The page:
Honey has the potential to create brain-like computer chips

(ORDO NEWS) — Honey could be the sweet spot for developing environmentally friendly components for neuromorphic computers, systems designed to mimic the neurons and synapses found in the human brain.

Neuromorphic systems, which some have called the future of computing, run much faster and consume far less power than traditional computers.

Engineers have demonstrated one way to make them more organic by using honey to make a memristor, a transistor-like component that can not only process but also store data in memory.

VANCOUVER, Washington. – Honey could be a sweet solution for the development of environmentally friendly components for neuromorphic computers – systems designed to mimic the neurons and synapses found in the human brain.

Neuromorphic systems, which some have called the future of computing, run much faster and consume far less power than traditional computers.

Washington State University engineers showed one way to make them more organic. In a study published in the Journal of Physics D, scientists show that honey can be used to create a memristor, a transistor-like component that can not only process but also store data in memory.

“This is a very small device with a simple structure, but its functionality is very similar to that of a human neuron,” said Feng Zhao, an assistant professor in the VSU School of Engineering and Computer Science and the study’s corresponding author.

“This means that if we can combine millions or billions of these honey memristors together, then they can be turned into a neuromorphic system that functions like a human brain.”

For Zhao’s research, and first author Brandon Sueoka, a VSU graduate student in Zhao’s lab, created memristors by processing honey into a solid form and placing it between two metal electrodes, creating a structure similar to a human synapse.

They then tested the ability of honey memristors to mimic synapses at high turn-on and turn-off speeds of 100 and 500 nanoseconds, respectively.

The memristors also mimicked synapse functions known as spike time-dependent plasticity and spike velocity-dependent plasticity, which are responsible for learning processes in the human brain and the storage of new information in neurons.

VSU engineers have created honey memristors on the microscale, so they are the size of a human hair. A research team led by Zhao plans to develop them at the nanoscale, roughly 1/1000th of a human hair, and join many millions or even billions together to create a complete neuromorphic computing system.

Currently, conventional computer systems are based on the so-called von Neumann architecture. Named after its creator, this architecture includes an input, usually a keyboard and mouse, and an output, such as a monitor.

It also has a central processing unit, or central processing unit, and random access memory, or memory for storing data.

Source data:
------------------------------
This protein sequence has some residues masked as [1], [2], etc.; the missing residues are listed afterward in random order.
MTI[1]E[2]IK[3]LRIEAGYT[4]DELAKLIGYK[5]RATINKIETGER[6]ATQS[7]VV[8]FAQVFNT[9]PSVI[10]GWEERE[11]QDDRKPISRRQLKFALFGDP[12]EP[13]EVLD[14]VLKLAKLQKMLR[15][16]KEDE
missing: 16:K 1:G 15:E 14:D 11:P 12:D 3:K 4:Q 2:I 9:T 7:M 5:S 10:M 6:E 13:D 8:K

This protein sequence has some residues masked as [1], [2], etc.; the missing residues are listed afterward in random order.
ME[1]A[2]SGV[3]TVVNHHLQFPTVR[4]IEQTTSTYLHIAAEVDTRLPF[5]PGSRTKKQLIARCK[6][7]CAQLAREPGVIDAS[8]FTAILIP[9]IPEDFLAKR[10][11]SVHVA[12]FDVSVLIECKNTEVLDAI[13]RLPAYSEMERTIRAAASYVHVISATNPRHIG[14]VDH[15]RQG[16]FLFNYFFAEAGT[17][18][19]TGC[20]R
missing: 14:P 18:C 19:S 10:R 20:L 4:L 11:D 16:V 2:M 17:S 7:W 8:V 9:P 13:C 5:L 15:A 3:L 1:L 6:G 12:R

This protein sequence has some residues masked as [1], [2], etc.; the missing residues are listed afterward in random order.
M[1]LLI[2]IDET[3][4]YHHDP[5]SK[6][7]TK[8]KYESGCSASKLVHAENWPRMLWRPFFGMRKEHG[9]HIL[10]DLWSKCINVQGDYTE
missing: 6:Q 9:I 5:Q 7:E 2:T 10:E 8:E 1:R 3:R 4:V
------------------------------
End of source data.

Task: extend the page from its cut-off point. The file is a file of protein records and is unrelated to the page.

Passing data through all these mechanisms, from input to processing, from memory to output, requires a lot of energy, at least compared to the human brain, Zhao said. For example, the Fugaku supercomputer requires up to 28 megawatts, which is approximately equal to 28 million watts, while the brain consumes only 10-20 watts.

The human brain has over 100 billion neurons with over 1,000 trillion synapses, or connections, between them. Each neuron can both process and store data, making the brain far more efficient than a traditional computer, and neuromorphic computing systems developers are aiming to mimic this structure.

Several companies, including Intel and IBM, have released neuromorphic chips that have the equivalent of over 100 million “neurons” per chip, but that’s still nowhere close to the number of neurons in a brain. In addition, many developers are still using the same non-renewable and toxic materials that are used in conventional computer chips today.

Many researchers, including Zhao’s team, are looking for biodegradable and renewable solutions for this promising new type of computing. Zhao is also leading research into using proteins and other sugars, such as those found in aloe vera leaves, but he sees great potential in honey.

“Honey doesn’t spoil,” he said. It has a very low moisture concentration, so bacteria cannot survive in it. “This means that these computer chips will be very stable and reliable for a very long time.”

The honey memristor chips developed at VSU must be able to withstand the lower levels of heat generated by neuromorphic systems, which don’t get as hot as traditional computers. Honey memristors will also reduce e-waste.

“When we want to dispose of devices that use honey computer chips, we can easily dissolve them in water,” he said. “Thanks to these special properties, honey is very useful for creating renewable and biodegradable neuromorphic systems.”

It also means, Zhao warns, that, as with conventional computers, users will have to avoid spilling coffee on them.

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